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The City of Carlsbad will have a special election to fill the District 1 seat left vacant following the recent resignation of Barbara Hamilton. File art.
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Encinitas, San Marcos municipal elections set

REGION — The fields are set in the Encinitas and San Marcos city council races, and each race will be contested — some more than others.

Perhaps in the biggest surprise, Encinitas Mayor Catherine Blakespear will not face a candidate with major name recognition in her bid for a second two-year mayoral term.

Blakespear’s lone challenger is John Paul Elliott, a 71-year-old real estate broker with no history of service on any city boards or commissions. Two other men who had pulled nomination papers, Zack Gaven Mair and Scott Graydon Carter, did not return their nomination papers and failed to qualify for the ballot.

The Coast News has emailed Elliott with questions and will update the story with his responses.

Blakespear said she looked forward to the election and his involvement.

“To my knowledge, I’ve never met or received any communication from John Paul Elliott and I don’t know anything about him or his interests,” Blakespear said in a newsletter to supporters. “I welcome him to the race, and I look forward to a positive and productive conversation about our local issues.”

Encinitas Mayor Catherine Blakespear speaks at the grand opening of the new lifeguard station at Moonlight Beach in Encinitas. Photo by Shana Thompson

Both Encinitas and San Marcos are hosting their first district-based elections, after years of residents electing their elected officials in citywide races. The changes come in the wake of a Malibu-based attorney threatening to sue cities and agencies across San Diego County alleging that their so-called “at-large” elections disenfranchised Latino voters.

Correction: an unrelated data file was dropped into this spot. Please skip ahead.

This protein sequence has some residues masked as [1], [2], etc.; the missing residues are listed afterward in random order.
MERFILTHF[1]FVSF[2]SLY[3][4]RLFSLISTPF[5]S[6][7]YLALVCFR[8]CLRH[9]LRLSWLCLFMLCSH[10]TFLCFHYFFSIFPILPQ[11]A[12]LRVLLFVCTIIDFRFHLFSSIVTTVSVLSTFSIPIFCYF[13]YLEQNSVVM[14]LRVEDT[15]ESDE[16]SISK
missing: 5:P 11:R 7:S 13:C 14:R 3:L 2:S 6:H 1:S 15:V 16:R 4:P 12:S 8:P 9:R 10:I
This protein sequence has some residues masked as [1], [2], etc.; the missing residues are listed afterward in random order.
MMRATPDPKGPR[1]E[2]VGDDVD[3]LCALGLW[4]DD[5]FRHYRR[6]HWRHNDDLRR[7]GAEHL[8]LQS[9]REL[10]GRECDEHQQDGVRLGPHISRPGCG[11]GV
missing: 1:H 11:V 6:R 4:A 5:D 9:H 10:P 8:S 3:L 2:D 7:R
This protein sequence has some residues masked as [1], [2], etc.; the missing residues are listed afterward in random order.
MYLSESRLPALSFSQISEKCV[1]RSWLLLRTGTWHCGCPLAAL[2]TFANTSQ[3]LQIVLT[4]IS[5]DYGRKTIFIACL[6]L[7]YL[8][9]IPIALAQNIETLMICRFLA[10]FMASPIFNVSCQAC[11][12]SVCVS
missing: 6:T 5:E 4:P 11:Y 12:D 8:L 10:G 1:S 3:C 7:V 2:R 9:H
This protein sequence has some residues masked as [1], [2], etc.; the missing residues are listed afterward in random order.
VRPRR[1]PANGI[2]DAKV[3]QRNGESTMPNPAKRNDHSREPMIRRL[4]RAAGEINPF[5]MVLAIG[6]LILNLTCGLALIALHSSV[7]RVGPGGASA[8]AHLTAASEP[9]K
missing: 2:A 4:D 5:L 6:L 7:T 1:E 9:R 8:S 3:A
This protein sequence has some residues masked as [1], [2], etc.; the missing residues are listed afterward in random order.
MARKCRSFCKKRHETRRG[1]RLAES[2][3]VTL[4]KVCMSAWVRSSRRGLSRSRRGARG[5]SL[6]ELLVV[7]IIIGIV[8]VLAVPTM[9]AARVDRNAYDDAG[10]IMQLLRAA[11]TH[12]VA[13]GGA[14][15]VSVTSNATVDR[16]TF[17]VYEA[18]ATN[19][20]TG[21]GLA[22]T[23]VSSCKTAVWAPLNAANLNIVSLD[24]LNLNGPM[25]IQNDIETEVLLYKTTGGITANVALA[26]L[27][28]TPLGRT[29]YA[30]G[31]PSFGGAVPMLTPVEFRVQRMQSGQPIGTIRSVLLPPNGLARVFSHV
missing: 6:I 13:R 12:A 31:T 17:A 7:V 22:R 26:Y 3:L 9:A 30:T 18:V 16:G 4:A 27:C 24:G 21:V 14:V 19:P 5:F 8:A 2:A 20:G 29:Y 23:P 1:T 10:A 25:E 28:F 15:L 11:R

The other Encinitas races have two candidates apiece: In District 4, which includes Olivenhain and portions of New Encinitas, incumbent Joe Mosca will face former judge and planning commissioner Tony Brandenburg.

In District 3, which includes Cardiff-by-the-Sea and a smaller portion of New Encinitas, incumbent Mark Muir faces current planning commissioner Jody Hubbard.

In San Marcos, each of the three races — mayor, District 1 and District 2 — have three candidates.

Current Vice Mayor Rebecca Jones and current Councilman Chris Orlando have been campaigning and fundraising for a number of months.

Bradley Zink, a prolific children’s author and vice president of fundraising at Twin Oaks Elementary School, also qualified for the ballot.

Jones, a Republican, has the endorsement of Mayor Jim Desmond, the Republican Party of San Diego and a host of area Republican officeholders. Orlando, conversely, has the Democratic Party endorsement and a corresponding number of Democratic officeholders.

Meanwhile in District 2 — where current Councilwoman Kristal Jabara announced she would not seek re-election — three prominent San Marcos officials are on the ballot. Vallecitos Water District board member Mike Sannella, Planning Commission Chairman Eric Flodine and current San Marcos Unified School District board member Randy Walton.

Both Flodine and Sannella are Republicans, but Jabara and the Republican Party have backed Sannella in the race.

In District 1, Craig Garcia, owner of the Old California Coffee House & Eatery in Restaurant Row, who has been campaigning since early 2017, is joined by Clifton Ireland Jr., who had announced intent to run earlier this year, and attorney Maria Nunez, who announced her candidacy June 1, qualified for the ballot Aug. 8.

Garcia and Nunez are aiming to become the first Latino council members in at least 20 years in San Marcos. In District 1, which encompasses most of the Richmar community, Latinos make up about 70 percent of the residents and 45 percent of the registered voters.